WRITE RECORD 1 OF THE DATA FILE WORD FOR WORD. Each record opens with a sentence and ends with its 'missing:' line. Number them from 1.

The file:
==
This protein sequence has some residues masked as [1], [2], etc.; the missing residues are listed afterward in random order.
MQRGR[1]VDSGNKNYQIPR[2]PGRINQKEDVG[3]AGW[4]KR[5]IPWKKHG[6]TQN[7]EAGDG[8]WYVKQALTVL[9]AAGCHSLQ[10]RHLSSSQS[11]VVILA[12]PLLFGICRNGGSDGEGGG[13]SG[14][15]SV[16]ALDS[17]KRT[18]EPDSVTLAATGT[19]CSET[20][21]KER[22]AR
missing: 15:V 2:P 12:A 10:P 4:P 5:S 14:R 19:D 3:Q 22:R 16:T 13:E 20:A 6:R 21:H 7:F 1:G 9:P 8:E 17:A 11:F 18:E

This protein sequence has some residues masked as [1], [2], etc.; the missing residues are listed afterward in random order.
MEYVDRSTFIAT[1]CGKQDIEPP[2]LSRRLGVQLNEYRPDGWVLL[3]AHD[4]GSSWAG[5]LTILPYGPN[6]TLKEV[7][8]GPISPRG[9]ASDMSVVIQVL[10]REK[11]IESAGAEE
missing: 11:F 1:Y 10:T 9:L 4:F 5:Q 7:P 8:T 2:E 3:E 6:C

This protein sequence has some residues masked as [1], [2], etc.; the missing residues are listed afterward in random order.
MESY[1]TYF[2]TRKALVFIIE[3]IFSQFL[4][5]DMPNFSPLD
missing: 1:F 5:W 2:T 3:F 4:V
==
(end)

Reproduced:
This protein sequence has some residues masked as [1], [2], etc.; the missing residues are listed afterward in random order.
MQRGR[1]VDSGNKNYQIPR[2]PGRINQKEDVG[3]AGW[4]KR[5]IPWKKHG[6]TQN[7]EAGDG[8]WYVKQALTVL[9]AAGCHSLQ[10]RHLSSSQS[11]VVILA[12]PLLFGICRNGGSDGEGGG[13]SG[14][15]SV[16]ALDS[17]KRT[18]EPDSVTLAATGT[19]CSET[20][21]KER[22]AR
missing: 15:V 2:P 12:A 10:P 4:P 5:S 14:R 19:D 3:Q 22:R 16:T 13:E 20:A 6:R 21:H 7:F 1:G 9:P 8:E 17:A 11:F 18:E